Ellie Keating ’23 Awarded a Fulbright English Teaching Assistantship
A Spanish major and environmental studies minor, she is one of four Fords to be accepted into the prestigious international program for the 2023-2024 academic year.
For Ellie Keating ’23 a semester in Madrid as part of a study abroad program sparked an affection for the city she calls “a cultural hub,” fueling the pursuit of a more immersive experience.
The result? Keating is one of four Fords who are headed abroad this fall as Fulbright Scholars. She received an English Teaching Assistantship (ETA) and will be placed in a yet-to-be determined high school classroom in Madrid beginning in September.
“I was trying to figure out how I could give back to Spain after such a great semester,” says Keating, a Haverford senior majoring in Spanish and minoring in environmental studies. “And I've also always been interested in politics and communications. Fulbright just seemed like the optimal opportunity to expand my own knowledge and then also be a productive educator.”
Fulbright scholars help the communities they serve while providing real-life opportunities for cross-cultural dialogue. In partnership with more than 140 countries worldwide, the Fulbright program offers graduate study, research, and teaching opportunities abroad in a variety of academic disciplines to passionate and accomplished graduating college seniors, graduate students, and young professionals from all backgrounds.
Fulbright ETAs help teach the English language while also serving as cultural ambassadors for the U.S. Keating expects to teach or assist with teaching several subjects, and to help lead the school’s Global Classrooms Model UN program as well. “I am really excited to help lead that program,” she says. “I think that will be a really good avenue for helping students grow confident with public speaking and develop their critical thinking skills.”
As part of her Fulbright application, Keating was also asked to propose an independent project outside of her ETA role. She proposed creating free “little library” boxes similar to those popping up in towns throughout the U.S., and particularly in her hometown of Montclair, N.J., and surrounding communities.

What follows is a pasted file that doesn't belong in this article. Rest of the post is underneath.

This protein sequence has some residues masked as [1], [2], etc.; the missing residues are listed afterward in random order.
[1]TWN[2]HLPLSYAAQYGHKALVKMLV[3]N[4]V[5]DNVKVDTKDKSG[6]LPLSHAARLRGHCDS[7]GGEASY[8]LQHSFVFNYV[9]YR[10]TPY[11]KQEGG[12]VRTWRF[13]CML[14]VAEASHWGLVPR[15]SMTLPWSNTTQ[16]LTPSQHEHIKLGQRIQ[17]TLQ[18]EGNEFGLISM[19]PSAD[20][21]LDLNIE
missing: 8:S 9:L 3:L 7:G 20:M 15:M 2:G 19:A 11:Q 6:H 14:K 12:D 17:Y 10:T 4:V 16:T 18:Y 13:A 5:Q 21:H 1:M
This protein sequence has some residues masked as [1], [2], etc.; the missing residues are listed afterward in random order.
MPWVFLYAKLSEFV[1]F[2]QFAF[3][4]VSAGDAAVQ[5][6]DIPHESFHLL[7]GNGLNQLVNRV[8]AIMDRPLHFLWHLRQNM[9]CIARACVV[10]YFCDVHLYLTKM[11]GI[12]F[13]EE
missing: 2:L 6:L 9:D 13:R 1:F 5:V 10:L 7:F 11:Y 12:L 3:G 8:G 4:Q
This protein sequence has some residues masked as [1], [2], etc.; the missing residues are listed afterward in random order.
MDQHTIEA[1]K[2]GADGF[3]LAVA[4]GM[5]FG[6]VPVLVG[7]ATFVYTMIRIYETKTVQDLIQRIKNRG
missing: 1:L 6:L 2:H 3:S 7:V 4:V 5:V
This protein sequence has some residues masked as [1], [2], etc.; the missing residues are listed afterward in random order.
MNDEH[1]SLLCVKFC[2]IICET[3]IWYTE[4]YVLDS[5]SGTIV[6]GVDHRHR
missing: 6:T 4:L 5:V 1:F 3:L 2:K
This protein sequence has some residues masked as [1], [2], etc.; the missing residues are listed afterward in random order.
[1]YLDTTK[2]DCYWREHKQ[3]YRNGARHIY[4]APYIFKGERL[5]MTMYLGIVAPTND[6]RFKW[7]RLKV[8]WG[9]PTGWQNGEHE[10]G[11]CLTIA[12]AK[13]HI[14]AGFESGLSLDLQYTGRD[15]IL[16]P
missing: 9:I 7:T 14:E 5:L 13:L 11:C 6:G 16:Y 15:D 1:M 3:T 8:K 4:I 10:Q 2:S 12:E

“That's probably my inspiration,” she says. “[A place] where anyone can take or leave a book. My hope is that it can be a simple, accessible system to inspire conversation around literature.”
Keating already has ideas about what she might be doing beyond her Fulbright experience. With a fluency in Spanish that was honed through her major and her time spent in Madrid, she is well positioned for the career she has mulled of late: urban planning.
“I'm drawn to it because urban planning is really interdisciplinary,” she says. “It mixes political science and economics with math and engineering and all of that with architectural design. I'm really drawn to opportunities and careers that have that blend of topics. And I will hopefully use my fluency in Spanish in those opportunities.”
Through her Spanish major at Haverford, Keating was involved with organizations that interacted with communities in Philadelphia, such as the New Sanctuary Movement, whose faith-rooted vision for immigrant justice, aids families in connecting with the resources they need, as well as leadership development and political education programs, and a Community Fund for bond and legal support.
She has also been involved in developing Spanish-language materials and videos to be shared within the city’s Latino communities.
“All of those experiences have really, really benefited me,” says Keating. “My Spanish speaking skills have evolved immensely throughout my four years at Haverford. I'm specifically interested in community and housing as the subset of urban planning, and a lot of decisions that I would be making as an urban planner would impact those Latino communities.”